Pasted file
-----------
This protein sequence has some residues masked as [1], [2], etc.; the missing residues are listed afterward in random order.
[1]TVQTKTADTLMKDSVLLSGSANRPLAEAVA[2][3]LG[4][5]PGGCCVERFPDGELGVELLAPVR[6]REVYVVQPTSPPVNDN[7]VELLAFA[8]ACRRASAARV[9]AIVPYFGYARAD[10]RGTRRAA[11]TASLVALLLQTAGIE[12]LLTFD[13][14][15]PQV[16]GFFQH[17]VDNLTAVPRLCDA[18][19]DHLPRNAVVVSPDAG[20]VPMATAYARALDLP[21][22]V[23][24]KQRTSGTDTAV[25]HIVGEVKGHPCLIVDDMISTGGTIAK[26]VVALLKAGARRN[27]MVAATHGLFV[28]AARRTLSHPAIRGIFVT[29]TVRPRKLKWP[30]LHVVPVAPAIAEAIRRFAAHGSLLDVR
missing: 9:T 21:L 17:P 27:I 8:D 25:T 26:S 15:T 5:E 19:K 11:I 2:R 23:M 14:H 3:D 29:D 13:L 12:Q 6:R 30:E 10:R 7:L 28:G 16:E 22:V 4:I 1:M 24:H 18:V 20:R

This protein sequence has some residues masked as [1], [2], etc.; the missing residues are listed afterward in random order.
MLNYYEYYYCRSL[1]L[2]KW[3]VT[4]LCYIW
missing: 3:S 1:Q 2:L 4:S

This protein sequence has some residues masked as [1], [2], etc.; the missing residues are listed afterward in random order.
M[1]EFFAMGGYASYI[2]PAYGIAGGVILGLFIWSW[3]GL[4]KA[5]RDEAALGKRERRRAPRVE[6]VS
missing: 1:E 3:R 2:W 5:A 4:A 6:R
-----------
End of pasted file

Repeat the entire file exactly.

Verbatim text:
This protein sequence has some residues masked as [1], [2], etc.; the missing residues are listed afterward in random order.
[1]TVQTKTADTLMKDSVLLSGSANRPLAEAVA[2][3]LG[4][5]PGGCCVERFPDGELGVELLAPVR[6]REVYVVQPTSPPVNDN[7]VELLAFA[8]ACRRASAARV[9]AIVPYFGYARAD[10]RGTRRAA[11]TASLVALLLQTAGIE[12]LLTFD[13][14][15]PQV[16]GFFQH[17]VDNLTAVPRLCDA[18][19]DHLPRNAVVVSPDAG[20]VPMATAYARALDLP[21][22]V[23][24]KQRTSGTDTAV[25]HIVGEVKGHPCLIVDDMISTGGTIAK[26]VVALLKAGARRN[27]MVAATHGLFV[28]AARRTLSHPAIRGIFVT[29]TVRPRKLKWP[30]LHVVPVAPAIAEAIRRFAAHGSLLDVR
missing: 9:T 21:L 17:P 27:I 8:D 25:T 26:S 15:T 5:E 19:K 11:I 2:R 23:M 14:H 3:D 29:D 13:L 12:Q 6:R 30:E 10:R 7:L 28:G 16:E 22:V 4:I 1:M 24:H 18:V 20:R

This protein sequence has some residues masked as [1], [2], etc.; the missing residues are listed afterward in random order.
MLNYYEYYYCRSL[1]L[2]KW[3]VT[4]LCYIW
missing: 3:S 1:Q 2:L 4:S

This protein sequence has some residues masked as [1], [2], etc.; the missing residues are listed afterward in random order.
M[1]EFFAMGGYASYI[2]PAYGIAGGVILGLFIWSW[3]GL[4]KA[5]RDEAALGKRERRRAPRVE[6]VS
missing: 1:E 3:R 2:W 5:A 4:A 6:R